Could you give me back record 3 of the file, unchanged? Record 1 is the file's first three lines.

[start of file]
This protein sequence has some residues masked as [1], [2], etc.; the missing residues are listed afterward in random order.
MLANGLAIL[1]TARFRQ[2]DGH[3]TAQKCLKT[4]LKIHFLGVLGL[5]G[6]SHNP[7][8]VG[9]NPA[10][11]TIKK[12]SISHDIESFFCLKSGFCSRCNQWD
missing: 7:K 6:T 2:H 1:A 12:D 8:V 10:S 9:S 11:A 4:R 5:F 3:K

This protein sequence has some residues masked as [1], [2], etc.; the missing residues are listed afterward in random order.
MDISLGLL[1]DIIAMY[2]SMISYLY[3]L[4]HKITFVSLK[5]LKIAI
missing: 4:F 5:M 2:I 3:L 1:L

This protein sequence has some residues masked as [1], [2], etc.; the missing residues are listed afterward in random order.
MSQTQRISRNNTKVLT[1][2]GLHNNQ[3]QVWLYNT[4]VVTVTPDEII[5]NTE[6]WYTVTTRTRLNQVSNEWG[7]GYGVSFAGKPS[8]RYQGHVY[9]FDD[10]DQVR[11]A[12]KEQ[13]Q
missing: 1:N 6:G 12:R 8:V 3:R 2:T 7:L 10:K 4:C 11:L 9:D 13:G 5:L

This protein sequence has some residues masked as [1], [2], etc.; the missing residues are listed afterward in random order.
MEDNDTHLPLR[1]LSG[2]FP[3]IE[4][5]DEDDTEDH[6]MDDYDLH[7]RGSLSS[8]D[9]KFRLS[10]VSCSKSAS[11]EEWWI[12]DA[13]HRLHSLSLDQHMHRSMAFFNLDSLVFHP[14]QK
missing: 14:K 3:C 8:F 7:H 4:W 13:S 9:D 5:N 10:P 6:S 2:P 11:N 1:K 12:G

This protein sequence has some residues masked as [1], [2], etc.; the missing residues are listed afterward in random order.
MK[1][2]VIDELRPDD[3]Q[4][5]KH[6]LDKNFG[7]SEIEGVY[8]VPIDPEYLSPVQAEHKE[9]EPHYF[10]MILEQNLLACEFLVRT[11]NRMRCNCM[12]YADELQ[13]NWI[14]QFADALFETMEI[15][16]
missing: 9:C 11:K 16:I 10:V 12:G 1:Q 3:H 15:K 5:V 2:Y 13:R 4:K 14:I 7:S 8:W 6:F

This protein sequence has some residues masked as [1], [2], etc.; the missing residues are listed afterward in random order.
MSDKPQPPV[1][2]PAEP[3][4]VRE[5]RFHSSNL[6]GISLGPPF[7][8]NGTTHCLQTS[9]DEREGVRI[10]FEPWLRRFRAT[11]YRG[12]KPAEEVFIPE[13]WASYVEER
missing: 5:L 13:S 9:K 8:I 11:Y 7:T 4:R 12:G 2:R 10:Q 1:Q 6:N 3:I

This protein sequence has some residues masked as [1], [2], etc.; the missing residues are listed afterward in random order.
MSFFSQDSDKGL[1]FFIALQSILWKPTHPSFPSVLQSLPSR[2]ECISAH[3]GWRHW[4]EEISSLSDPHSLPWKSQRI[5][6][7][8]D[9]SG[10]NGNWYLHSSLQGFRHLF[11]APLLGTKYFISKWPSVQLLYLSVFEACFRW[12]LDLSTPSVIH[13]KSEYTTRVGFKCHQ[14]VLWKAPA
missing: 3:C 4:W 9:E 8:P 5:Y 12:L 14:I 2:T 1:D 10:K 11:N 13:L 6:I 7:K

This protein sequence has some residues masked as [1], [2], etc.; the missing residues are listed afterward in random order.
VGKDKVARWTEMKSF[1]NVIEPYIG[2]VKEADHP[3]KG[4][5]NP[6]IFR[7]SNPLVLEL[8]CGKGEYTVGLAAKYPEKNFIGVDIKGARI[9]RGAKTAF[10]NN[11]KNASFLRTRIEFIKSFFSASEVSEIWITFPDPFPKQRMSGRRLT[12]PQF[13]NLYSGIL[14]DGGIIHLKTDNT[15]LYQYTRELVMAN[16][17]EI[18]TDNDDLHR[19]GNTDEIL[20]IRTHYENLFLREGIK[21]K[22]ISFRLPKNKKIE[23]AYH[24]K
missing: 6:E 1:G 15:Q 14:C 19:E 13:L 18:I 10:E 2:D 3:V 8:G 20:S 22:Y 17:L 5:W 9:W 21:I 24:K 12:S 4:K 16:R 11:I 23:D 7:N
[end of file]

This protein sequence has some residues masked as [1], [2], etc.; the missing residues are listed afterward in random order.
MSQTQRISRNNTKVLT[1][2]GLHNNQ[3]QVWLYNT[4]VVTVTPDEII[5]NTE[6]WYTVTTRTRLNQVSNEWG[7]GYGVSFAGKPS[8]RYQGHVY[9]FDD[10]DQVR[11]A[12]KEQ[13]Q
missing: 1:N 6:G 12:R 8:V 3:R 2:T 7:L 10:K 4:C 11:L 9:D 13:G 5:L